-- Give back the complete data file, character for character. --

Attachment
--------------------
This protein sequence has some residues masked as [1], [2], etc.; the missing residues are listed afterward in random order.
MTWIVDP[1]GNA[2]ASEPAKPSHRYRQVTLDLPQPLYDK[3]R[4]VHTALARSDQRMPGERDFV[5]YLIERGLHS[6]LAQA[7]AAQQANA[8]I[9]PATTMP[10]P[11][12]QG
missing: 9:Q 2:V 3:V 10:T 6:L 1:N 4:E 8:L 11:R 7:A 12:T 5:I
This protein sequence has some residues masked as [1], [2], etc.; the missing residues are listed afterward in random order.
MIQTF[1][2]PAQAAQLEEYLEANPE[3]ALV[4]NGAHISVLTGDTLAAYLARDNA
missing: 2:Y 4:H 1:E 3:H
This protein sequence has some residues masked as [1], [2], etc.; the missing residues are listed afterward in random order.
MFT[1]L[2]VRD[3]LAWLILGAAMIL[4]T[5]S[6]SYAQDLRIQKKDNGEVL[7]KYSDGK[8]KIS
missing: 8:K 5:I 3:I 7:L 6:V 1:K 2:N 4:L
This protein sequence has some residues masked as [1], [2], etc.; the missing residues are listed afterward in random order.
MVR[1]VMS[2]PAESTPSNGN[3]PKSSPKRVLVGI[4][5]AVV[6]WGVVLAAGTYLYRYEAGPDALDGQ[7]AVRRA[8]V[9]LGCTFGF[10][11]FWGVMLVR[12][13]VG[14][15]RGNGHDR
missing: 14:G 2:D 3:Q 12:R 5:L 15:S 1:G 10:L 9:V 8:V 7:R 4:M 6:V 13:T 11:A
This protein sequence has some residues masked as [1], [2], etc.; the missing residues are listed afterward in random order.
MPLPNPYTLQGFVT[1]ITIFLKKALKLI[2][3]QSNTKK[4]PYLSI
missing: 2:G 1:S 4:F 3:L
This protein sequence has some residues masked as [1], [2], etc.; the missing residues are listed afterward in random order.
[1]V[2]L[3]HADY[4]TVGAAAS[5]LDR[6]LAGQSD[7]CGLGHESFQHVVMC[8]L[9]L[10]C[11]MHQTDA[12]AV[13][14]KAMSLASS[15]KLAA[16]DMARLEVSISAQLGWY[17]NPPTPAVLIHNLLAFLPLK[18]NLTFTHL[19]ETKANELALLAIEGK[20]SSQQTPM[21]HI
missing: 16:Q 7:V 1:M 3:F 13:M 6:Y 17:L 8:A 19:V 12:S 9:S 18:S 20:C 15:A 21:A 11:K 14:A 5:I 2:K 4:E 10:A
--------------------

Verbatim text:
This protein sequence has some residues masked as [1], [2], etc.; the missing residues are listed afterward in random order.
MTWIVDP[1]GNA[2]ASEPAKPSHRYRQVTLDLPQPLYDK[3]R[4]VHTALARSDQRMPGERDFV[5]YLIERGLHS[6]LAQA[7]AAQQANA[8]I[9]PATTMP[10]P[11][12]QG
missing: 9:Q 2:V 3:V 10:T 6:L 1:N 4:E 8:L 11:R 7:A 12:T 5:I
This protein sequence has some residues masked as [1], [2], etc.; the missing residues are listed afterward in random order.
MIQTF[1][2]PAQAAQLEEYLEANPE[3]ALV[4]NGAHISVLTGDTLAAYLARDNA
missing: 2:Y 4:H 1:E 3:H
This protein sequence has some residues masked as [1], [2], etc.; the missing residues are listed afterward in random order.
MFT[1]L[2]VRD[3]LAWLILGAAMIL[4]T[5]S[6]SYAQDLRIQKKDNGEVL[7]KYSDGK[8]KIS
missing: 8:K 5:I 3:I 7:L 6:V 1:K 2:N 4:L
This protein sequence has some residues masked as [1], [2], etc.; the missing residues are listed afterward in random order.
MVR[1]VMS[2]PAESTPSNGN[3]PKSSPKRVLVGI[4][5]AVV[6]WGVVLAAGTYLYRYEAGPDALDGQ[7]AVRRA[8]V[9]LGCTFGF[10][11]FWGVMLVR[12][13]VG[14][15]RGNGHDR
missing: 14:G 2:D 3:Q 12:R 5:L 15:S 1:G 10:L 9:V 8:V 7:R 4:M 6:V 13:T 11:A
This protein sequence has some residues masked as [1], [2], etc.; the missing residues are listed afterward in random order.
MPLPNPYTLQGFVT[1]ITIFLKKALKLI[2][3]QSNTKK[4]PYLSI
missing: 2:G 1:S 4:F 3:L
This protein sequence has some residues masked as [1], [2], etc.; the missing residues are listed afterward in random order.
[1]V[2]L[3]HADY[4]TVGAAAS[5]LDR[6]LAGQSD[7]CGLGHESFQHVVMC[8]L[9]L[10]C[11]MHQTDA[12]AV[13][14]KAMSLASS[15]KLAA[16]DMARLEVSISAQLGWY[17]NPPTPAVLIHNLLAFLPLK[18]NLTFTHL[19]ETKANELALLAIEGK[20]SSQQTPM[21]HI
missing: 16:Q 7:V 1:M 3:F 13:M 6:Y 17:L 8:A 19:V 12:S 9:S 18:S 20:C 15:A 21:A 11:K 14:A 5:I 2:K 4:E 10:A